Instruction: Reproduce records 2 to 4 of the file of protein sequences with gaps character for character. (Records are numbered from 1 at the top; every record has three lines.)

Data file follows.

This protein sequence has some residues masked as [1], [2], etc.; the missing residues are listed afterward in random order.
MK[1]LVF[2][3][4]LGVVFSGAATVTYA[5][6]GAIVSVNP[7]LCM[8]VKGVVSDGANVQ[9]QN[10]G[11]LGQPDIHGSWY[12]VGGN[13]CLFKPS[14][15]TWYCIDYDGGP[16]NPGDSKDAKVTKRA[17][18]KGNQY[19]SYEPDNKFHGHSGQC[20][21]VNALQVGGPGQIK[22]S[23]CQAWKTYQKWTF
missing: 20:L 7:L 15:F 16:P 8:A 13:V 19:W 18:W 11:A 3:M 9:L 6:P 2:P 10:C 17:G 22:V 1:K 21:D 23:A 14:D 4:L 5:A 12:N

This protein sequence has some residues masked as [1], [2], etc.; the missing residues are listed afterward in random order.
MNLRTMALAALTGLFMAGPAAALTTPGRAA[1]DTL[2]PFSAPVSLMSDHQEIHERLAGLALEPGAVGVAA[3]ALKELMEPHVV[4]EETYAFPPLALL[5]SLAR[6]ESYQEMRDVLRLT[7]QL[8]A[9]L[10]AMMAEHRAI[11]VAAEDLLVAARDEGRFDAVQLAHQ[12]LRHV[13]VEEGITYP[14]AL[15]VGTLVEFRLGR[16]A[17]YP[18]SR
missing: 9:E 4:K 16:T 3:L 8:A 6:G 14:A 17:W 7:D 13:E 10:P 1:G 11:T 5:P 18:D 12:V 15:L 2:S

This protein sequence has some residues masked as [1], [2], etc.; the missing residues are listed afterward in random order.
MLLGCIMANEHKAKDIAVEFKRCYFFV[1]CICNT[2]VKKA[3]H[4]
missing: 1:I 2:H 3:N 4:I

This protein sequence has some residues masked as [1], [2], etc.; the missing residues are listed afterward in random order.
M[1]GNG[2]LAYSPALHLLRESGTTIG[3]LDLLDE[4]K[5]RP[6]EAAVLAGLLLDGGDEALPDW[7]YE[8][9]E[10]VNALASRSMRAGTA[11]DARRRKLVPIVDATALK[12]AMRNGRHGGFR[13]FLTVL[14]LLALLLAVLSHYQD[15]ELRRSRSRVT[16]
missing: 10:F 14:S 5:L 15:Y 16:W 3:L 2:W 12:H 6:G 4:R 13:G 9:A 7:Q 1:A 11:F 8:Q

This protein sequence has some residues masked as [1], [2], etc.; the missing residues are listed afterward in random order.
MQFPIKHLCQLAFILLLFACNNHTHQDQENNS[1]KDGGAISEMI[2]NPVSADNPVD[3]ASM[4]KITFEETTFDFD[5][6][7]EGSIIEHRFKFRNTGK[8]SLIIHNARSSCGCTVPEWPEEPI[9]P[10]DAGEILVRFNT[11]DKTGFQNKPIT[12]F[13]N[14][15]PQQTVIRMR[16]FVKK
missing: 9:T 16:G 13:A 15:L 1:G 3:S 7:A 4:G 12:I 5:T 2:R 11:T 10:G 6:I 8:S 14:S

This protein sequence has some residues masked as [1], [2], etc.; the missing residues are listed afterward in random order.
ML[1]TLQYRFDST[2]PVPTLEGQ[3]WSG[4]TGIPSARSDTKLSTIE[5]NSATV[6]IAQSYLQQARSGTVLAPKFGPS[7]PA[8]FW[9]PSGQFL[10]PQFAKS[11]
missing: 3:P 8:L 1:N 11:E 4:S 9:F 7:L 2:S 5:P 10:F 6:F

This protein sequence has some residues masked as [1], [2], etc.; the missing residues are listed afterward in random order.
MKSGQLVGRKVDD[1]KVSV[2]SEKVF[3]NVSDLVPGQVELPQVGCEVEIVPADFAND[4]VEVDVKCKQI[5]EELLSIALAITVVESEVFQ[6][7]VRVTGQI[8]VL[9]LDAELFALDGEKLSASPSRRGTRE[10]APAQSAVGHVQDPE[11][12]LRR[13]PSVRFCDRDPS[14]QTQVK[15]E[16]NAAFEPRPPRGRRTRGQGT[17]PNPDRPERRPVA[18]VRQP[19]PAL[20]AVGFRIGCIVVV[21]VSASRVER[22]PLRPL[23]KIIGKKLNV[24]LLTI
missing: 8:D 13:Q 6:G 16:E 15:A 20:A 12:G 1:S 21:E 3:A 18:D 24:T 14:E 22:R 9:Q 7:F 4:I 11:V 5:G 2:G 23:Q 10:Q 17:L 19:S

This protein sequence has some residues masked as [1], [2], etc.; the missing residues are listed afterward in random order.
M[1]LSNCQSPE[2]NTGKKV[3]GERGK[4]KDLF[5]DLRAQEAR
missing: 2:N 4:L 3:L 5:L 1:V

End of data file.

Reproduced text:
This protein sequence has some residues masked as [1], [2], etc.; the missing residues are listed afterward in random order.
MNLRTMALAALTGLFMAGPAAALTTPGRAA[1]DTL[2]PFSAPVSLMSDHQEIHERLAGLALEPGAVGVAA[3]ALKELMEPHVV[4]EETYAFPPLALL[5]SLAR[6]ESYQEMRDVLRLT[7]QL[8]A[9]L[10]AMMAEHRAI[11]VAAEDLLVAARDEGRFDAVQLAHQ[12]LRHV[13]VEEGITYP[14]AL[15]VGTLVEFRLGR[16]A[17]YP[18]SR
missing: 9:E 4:K 16:T 3:L 8:A 6:G 14:A 17:W 7:D 13:E 10:P 1:G 11:T 5:P 18:D 12:V 15:L 2:S

This protein sequence has some residues masked as [1], [2], etc.; the missing residues are listed afterward in random order.
MLLGCIMANEHKAKDIAVEFKRCYFFV[1]CICNT[2]VKKA[3]H[4]
missing: 1:I 2:H 3:N 4:I

This protein sequence has some residues masked as [1], [2], etc.; the missing residues are listed afterward in random order.
M[1]GNG[2]LAYSPALHLLRESGTTIG[3]LDLLDE[4]K[5]RP[6]EAAVLAGLLLDGGDEALPDW[7]YE[8][9]E[10]VNALASRSMRAGTA[11]DARRRKLVPIVDATALK[12]AMRNGRHGGFR[13]FLTVL[14]LLALLLAVLSHYQD[15]ELRRSRSRVT[16]
missing: 10:F 14:S 5:L 15:Y 16:W 3:L 2:W 12:H 6:G 4:R 13:G 9:A 7:Q 1:A 11:F 8:Q